- Art Department Policy on Unclaimed Artwork
Any student participating in a studio course in the Art Department at PSU is responsible for removing from the premises the artwork he/she creates in that class at the end of the course. Any artwork left behind by a student from a course at the end of the semester will be saved or disposed of at the discretion of the instructor or Program Coordinator. The Art Department cannot ensure safety, conservation, or appropriate storage of work. If the artwork is saved, it will be used as a teaching resource for future classes.
Any artwork that is in a departmentally endorsed or sponsored exhibit and which is unclaimed by the artist at the end of that exhibit will be retained by the department for a period of 6 months. However, during this time, the Art Department cannot ensure safety, conservation, or appropriate storage of work. At the end of 30 days, the work will be reviewed by a departmental vetting committee to determine if the artwork will be retained or discarded. If the artwork is retained, it will be used as a teaching resource and Images of that artwork will be used for any public relations purposes as the Department and University see fit.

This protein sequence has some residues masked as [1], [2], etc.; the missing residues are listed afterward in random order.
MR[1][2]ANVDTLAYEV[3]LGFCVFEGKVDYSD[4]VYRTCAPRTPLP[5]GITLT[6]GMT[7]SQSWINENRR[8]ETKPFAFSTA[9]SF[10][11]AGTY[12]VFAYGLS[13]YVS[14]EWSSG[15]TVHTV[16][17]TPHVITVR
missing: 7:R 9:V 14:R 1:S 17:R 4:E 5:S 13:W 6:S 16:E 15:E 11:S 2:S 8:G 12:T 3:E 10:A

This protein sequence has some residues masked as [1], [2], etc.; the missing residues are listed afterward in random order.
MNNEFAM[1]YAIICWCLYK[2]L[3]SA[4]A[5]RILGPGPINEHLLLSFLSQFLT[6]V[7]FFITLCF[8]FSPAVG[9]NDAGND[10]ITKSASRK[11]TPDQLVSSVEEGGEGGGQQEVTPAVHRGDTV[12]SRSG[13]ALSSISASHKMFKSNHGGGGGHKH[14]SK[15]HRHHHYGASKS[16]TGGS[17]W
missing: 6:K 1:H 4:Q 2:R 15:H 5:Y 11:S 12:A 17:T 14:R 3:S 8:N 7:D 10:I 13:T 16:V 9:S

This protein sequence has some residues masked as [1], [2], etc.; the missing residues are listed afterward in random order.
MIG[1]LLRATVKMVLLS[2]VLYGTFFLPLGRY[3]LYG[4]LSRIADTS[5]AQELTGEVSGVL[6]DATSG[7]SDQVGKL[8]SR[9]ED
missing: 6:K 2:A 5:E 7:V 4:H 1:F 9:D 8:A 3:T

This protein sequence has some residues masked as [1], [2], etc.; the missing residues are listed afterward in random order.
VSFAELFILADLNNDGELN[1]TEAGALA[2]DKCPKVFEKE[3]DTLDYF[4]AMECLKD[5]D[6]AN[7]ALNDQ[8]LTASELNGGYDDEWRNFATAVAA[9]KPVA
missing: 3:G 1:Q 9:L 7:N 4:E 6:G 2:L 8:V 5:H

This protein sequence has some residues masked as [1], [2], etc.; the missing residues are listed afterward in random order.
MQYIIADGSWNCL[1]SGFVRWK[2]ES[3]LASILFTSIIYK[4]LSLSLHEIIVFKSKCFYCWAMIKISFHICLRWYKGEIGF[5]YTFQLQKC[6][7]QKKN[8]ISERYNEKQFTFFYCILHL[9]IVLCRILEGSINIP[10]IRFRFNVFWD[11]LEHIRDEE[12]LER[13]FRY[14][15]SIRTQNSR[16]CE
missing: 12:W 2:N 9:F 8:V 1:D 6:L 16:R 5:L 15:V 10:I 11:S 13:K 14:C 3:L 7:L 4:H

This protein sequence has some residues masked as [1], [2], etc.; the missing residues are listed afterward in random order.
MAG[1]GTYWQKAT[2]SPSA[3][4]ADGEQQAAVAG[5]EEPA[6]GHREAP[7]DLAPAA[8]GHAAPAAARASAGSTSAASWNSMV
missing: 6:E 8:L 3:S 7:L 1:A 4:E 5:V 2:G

- Absences: At the end of the semester you will be awarded full Attendance points if you have 3 or fewer absences. If you have from 4-6 absences, you will be awarded 1/2 credit for Attendance. If you have more than 6 absences, you will receive no credit for Attendance. There is no need to inform me about the reason for your absences since you receive those 3 free absences to use for reasons such as illness, death in the family, school travel, sports, and other serious matters. If you have a devastating emergency which will cause you to miss two weeks or more of school, you should contact Undergraduate Studies so that they may advise you on the best course of action.